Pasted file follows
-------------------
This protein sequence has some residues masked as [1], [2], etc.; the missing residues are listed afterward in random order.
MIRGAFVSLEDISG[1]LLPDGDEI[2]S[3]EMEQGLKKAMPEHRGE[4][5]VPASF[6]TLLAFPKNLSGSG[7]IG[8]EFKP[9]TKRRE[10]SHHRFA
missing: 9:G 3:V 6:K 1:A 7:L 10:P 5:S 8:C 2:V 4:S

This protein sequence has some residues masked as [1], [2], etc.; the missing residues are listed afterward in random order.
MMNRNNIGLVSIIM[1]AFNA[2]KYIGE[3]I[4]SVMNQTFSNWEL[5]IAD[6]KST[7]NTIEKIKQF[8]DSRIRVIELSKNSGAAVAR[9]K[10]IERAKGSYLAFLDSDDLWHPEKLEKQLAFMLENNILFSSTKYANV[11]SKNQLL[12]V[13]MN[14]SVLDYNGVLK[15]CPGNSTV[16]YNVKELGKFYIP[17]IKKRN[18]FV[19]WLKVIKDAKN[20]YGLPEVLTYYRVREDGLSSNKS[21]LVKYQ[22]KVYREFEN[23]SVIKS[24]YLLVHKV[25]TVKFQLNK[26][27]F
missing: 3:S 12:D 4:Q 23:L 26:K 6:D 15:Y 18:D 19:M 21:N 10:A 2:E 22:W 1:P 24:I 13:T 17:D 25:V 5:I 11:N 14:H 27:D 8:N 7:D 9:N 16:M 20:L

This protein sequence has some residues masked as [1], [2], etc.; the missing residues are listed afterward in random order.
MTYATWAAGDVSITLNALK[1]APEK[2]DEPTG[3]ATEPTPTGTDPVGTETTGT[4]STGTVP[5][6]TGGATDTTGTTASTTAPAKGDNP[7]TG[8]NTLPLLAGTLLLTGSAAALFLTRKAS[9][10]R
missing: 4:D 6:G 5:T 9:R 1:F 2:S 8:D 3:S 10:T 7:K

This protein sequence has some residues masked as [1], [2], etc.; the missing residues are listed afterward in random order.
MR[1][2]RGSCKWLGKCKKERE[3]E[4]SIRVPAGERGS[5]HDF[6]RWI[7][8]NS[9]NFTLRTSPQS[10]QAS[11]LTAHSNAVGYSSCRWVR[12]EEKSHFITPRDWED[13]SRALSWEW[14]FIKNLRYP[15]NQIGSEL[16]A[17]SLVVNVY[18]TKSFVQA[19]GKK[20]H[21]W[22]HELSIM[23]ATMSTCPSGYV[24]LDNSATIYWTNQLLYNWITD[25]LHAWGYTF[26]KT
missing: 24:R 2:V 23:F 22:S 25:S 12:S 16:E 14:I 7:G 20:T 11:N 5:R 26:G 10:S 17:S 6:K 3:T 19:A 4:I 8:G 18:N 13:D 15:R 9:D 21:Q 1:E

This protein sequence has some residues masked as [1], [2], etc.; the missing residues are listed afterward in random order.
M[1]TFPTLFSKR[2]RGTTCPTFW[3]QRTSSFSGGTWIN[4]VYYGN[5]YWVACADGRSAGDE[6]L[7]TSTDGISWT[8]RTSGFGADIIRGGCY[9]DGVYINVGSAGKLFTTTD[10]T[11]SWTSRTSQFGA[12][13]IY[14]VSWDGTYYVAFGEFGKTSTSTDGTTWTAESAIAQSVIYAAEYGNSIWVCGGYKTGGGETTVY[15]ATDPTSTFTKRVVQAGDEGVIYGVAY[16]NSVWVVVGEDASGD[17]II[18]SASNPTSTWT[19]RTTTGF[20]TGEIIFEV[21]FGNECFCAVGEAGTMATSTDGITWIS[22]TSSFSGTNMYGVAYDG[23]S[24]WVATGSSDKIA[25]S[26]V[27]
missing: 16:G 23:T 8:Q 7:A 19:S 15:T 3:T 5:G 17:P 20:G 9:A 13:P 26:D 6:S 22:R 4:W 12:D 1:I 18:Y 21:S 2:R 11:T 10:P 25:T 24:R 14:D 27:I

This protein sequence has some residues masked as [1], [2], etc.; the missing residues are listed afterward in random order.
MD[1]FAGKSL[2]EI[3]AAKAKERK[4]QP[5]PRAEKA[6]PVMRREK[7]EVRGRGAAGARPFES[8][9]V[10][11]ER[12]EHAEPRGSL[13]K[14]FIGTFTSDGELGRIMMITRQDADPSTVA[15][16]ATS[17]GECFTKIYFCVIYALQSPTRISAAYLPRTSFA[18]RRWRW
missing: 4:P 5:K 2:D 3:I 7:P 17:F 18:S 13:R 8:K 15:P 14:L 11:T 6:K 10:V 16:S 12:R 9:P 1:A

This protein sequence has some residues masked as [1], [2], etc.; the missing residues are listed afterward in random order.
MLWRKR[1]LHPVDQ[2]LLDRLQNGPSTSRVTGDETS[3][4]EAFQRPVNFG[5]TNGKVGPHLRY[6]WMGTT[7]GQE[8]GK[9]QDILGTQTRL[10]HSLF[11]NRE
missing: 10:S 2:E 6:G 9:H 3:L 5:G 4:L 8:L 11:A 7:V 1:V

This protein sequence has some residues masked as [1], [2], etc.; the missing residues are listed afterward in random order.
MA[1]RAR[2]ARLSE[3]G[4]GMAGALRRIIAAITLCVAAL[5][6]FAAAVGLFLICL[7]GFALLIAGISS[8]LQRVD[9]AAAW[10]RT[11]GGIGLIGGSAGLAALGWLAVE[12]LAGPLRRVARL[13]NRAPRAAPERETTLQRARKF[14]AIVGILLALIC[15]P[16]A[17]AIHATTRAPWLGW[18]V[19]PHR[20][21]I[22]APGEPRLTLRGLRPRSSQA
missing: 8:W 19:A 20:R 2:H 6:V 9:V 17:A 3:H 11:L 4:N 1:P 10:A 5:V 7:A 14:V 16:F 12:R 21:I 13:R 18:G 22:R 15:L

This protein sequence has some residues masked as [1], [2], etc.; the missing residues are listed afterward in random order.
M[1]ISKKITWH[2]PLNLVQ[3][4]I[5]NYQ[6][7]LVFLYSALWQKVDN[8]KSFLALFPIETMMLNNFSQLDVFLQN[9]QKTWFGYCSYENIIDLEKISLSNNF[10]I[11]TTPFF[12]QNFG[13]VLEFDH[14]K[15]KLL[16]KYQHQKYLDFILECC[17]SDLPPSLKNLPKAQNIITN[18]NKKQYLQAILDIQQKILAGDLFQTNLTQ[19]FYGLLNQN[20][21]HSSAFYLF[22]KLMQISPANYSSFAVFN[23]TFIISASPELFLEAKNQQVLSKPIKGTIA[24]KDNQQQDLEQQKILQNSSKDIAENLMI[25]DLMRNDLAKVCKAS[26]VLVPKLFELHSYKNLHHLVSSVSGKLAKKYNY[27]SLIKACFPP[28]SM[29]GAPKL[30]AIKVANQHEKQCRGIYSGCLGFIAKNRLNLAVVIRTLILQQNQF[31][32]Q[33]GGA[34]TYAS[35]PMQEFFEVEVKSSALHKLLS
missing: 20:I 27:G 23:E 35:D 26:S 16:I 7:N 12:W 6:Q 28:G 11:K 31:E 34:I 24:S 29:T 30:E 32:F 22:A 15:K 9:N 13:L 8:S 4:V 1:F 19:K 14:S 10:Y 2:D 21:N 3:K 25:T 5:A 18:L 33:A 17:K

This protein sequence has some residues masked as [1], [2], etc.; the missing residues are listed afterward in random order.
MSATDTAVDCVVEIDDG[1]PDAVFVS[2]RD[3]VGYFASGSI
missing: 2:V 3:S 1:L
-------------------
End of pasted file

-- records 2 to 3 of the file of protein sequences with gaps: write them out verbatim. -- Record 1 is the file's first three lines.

This protein sequence has some residues masked as [1], [2], etc.; the missing residues are listed afterward in random order.
MMNRNNIGLVSIIM[1]AFNA[2]KYIGE[3]I[4]SVMNQTFSNWEL[5]IAD[6]KST[7]NTIEKIKQF[8]DSRIRVIELSKNSGAAVAR[9]K[10]IERAKGSYLAFLDSDDLWHPEKLEKQLAFMLENNILFSSTKYANV[11]SKNQLL[12]V[13]MN[14]SVLDYNGVLK[15]CPGNSTV[16]YNVKELGKFYIP[17]IKKRN[18]FV[19]WLKVIKDAKN[20]YGLPEVLTYYRVREDGLSSNKS[21]LVKYQ[22]KVYREFEN[23]SVIKS[24]YLLVHKV[25]TVKFQLNK[26][27]F
missing: 3:S 12:D 4:Q 23:L 26:K 6:D 15:Y 18:D 19:M 21:N 10:A 2:E 22:W 1:P 24:I 13:T 17:D 25:V 5:I 11:N 14:H 27:D 8:N 7:D 9:N 16:M 20:L

This protein sequence has some residues masked as [1], [2], etc.; the missing residues are listed afterward in random order.
MTYATWAAGDVSITLNALK[1]APEK[2]DEPTG[3]ATEPTPTGTDPVGTETTGT[4]STGTVP[5][6]TGGATDTTGTTASTTAPAKGDNP[7]TG[8]NTLPLLAGTLLLTGSAAALFLTRKAS[9][10]R
missing: 4:D 6:G 5:T 9:R 1:F 2:S 8:D 3:S 10:T 7:K